No league capitalizes on its relevance as quick and concisely as the NBA. The NBA Finals end every June, then the draft is here just weeks after, and the off-season comes full of vigor in July with free agency. There are plenty of things to complain about with the NBA product, but the off-season is not one of them. Even fans of the league’s bottom feeders stay interested with the lottery in mid-May, and the draft that follows just a month later.
With that interest in the league 365 days a year, the NBA is in constant evaluation periods. No other league is debated like the NBA – I can say that as a devoted NFL. It isn’t even close. It’s constant subjective banter from one end of the echo chamber to the next.
Free agency begins in a few weeks and we’re all embracing what is to come in ‘The Decision Part III’1 the debate within many channels of discussion in Cleveland hinges on whether LeBron leaves again, and just where he ends up taking his talents. The Cavalier fan base seems, for the most part, at peace with the idea LeBron ends up playing elsewhere next year. When 2016 happened, Cavs fans knew this fate could be an endgame, but when a city has its long championship drought lifted, making peace is easier.
But LeBron’s impending decision isn’t the crux of what I want to discuss here. The legacy debate currently happening between LeBron is the point worth discussing. The part that fascinates is the argument over changing teams within a career. LeBron started a clear trend in 2010, and it reached its climax in 2016 when Kevin Durant left Oklahoma City to join Golden State. The path to a championship has changed, and the reaction from fans is what fascinates me.
There is a clear divide between fans about what we want from our superstars. There is a heavy contingent of people who believe you should bring your drafted team a title, and battle through a career until it works out for you. Then there in the contingency who believes in player rights and the ability to chase a title with whatever path a player wants to choose. The lines seem to be drawn between the old school and the new school on this debate. Fans want players to win championships, but they only want them to win how they think is best.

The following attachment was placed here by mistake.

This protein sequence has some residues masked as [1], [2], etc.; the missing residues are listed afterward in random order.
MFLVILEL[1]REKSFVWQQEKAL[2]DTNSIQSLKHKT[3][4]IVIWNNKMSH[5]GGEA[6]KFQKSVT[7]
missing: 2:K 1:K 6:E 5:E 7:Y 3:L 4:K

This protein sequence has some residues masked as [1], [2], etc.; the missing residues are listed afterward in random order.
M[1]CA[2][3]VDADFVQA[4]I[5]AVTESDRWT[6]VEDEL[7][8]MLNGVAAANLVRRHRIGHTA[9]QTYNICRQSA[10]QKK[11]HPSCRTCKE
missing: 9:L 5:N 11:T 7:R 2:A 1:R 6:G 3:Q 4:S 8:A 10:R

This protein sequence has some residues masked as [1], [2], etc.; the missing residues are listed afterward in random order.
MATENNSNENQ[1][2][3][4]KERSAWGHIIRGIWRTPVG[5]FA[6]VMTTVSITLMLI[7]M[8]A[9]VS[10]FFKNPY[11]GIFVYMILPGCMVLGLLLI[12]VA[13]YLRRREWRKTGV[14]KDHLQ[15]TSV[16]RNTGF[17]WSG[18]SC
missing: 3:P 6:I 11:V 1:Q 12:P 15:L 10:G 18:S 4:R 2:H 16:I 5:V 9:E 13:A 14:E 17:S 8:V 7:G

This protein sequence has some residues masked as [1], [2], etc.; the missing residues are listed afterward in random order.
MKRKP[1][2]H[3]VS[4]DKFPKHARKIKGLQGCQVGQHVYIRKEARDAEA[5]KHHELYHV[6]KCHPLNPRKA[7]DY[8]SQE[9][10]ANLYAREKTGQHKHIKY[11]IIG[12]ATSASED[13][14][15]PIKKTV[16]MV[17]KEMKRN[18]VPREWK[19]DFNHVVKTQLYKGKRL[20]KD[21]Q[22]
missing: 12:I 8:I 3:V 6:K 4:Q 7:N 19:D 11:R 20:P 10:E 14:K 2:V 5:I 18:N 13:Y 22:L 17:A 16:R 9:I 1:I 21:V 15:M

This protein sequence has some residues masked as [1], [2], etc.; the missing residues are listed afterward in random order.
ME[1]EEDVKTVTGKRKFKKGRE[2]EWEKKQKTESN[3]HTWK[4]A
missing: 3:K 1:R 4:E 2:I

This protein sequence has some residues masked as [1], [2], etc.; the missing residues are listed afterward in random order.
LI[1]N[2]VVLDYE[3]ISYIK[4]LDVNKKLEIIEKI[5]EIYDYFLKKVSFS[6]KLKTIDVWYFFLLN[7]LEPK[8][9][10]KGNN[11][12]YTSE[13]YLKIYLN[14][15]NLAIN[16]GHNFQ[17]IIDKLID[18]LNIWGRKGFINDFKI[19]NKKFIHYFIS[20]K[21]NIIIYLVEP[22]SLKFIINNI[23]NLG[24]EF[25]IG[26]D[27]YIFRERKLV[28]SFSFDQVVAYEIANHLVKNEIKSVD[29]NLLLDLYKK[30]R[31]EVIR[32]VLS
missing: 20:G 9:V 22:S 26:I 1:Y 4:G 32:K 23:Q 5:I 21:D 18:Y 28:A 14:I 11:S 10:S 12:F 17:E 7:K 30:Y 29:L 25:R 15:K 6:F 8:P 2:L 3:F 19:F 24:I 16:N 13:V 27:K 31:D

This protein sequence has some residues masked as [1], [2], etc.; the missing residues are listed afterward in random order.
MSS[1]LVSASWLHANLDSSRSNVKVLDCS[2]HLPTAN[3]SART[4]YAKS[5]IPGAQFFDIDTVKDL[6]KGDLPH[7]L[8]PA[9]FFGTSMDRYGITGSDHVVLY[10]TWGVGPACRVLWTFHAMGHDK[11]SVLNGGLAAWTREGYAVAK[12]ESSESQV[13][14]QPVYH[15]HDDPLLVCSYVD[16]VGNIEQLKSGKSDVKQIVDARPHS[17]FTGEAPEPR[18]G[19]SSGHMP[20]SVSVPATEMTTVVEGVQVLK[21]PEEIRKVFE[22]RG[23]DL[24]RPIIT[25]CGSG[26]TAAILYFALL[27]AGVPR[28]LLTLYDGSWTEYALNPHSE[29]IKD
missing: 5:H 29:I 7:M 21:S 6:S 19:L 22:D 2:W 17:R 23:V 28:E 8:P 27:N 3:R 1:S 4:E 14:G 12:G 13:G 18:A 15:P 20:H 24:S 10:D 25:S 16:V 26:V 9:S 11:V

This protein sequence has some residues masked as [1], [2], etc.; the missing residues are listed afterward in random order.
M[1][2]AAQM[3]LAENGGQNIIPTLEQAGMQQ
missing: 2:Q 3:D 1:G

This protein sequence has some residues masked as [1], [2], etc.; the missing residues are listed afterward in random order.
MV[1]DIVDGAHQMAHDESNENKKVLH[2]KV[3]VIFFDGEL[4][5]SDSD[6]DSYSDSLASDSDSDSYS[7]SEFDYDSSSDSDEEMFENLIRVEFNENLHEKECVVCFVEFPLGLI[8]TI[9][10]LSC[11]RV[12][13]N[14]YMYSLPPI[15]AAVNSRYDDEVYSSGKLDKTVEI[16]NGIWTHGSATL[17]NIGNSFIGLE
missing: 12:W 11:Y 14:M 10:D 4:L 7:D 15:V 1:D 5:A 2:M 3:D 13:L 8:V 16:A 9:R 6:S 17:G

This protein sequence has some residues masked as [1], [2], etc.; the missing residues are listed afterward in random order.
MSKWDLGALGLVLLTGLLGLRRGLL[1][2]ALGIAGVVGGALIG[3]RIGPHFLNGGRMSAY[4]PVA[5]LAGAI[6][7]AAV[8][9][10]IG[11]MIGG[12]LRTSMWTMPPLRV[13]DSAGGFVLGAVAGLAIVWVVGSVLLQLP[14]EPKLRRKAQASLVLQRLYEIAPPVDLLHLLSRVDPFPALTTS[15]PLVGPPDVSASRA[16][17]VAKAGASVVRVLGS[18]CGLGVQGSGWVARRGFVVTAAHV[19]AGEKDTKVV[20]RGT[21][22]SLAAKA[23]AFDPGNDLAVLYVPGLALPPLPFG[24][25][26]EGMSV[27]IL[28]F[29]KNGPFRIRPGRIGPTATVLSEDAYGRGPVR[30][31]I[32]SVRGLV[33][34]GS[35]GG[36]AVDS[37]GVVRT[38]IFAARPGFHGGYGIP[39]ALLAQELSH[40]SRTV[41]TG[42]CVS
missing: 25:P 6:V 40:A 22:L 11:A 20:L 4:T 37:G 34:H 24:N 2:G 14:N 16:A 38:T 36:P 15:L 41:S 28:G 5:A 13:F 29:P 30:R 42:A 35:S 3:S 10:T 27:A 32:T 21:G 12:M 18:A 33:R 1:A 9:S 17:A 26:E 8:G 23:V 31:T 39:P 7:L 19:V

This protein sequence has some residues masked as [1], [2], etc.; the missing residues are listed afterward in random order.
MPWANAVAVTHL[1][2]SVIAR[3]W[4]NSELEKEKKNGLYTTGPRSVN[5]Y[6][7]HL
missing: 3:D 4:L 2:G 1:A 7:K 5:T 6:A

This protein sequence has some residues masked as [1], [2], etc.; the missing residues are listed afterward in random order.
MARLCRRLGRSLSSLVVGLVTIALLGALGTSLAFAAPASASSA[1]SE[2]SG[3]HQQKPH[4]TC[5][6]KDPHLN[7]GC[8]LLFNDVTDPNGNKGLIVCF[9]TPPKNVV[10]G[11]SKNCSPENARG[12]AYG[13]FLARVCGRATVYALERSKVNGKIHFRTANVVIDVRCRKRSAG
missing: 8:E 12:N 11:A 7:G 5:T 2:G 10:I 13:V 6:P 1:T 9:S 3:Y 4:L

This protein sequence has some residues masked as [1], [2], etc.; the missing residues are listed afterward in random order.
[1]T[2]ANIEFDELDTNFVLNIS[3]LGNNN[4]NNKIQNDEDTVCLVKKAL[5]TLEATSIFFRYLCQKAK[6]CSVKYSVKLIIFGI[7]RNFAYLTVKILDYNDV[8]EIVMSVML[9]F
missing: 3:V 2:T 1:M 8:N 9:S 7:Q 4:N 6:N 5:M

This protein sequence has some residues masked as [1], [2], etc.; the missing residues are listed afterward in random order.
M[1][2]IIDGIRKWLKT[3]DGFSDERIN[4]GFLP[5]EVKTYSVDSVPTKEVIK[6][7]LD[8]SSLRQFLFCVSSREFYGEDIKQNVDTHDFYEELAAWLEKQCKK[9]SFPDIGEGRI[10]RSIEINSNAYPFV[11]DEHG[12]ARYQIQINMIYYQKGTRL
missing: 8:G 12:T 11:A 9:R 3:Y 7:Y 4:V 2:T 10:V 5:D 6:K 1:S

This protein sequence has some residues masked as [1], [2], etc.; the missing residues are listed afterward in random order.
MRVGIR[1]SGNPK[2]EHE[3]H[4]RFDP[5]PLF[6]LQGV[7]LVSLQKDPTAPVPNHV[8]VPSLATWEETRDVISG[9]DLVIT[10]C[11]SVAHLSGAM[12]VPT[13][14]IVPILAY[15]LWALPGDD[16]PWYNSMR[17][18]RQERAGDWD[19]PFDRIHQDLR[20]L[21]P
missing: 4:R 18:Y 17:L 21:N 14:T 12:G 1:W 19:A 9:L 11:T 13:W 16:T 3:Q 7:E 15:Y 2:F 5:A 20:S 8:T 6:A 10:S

The NBA has changed. It has always been a player’s league, but it’s become a league run by the players now. The player’s are dictating their course, and we need to become comfortable with the idea legacies won’t look the same in 2020 as they did in 2000. We need to become comfortable with the idea LeBron might have a third team in his career. Become comfortable with the league’s best players joining the league’s best team as a route to winning the easiest way possible. The shift within the NBA is moving quickly and it is changing the course of many legacies we already want to write.
I truly don’t think any one opinion is wrong on the topic. But the question of where you stand when ranking your top players is this: what career path do you appreciate the most? Do you prefer a player sticking with his original team to bring them to a championship? Or do you just want to see a player win – whatever that route is? I’m not sure there is a perfect way to analyze this, but as LeBron’s free agency approaches, and Kevin Durant will be favored to win multiple championships with the super team he joined, legacy evaluation is changing.
The league is different now than it was just twenty years ago. Attitudes have shifted, player interaction has changed and the relationships are different. I find it challenging to hold grudges about a player’s legacy based on what era he played. This era is no different. Let me know what you think.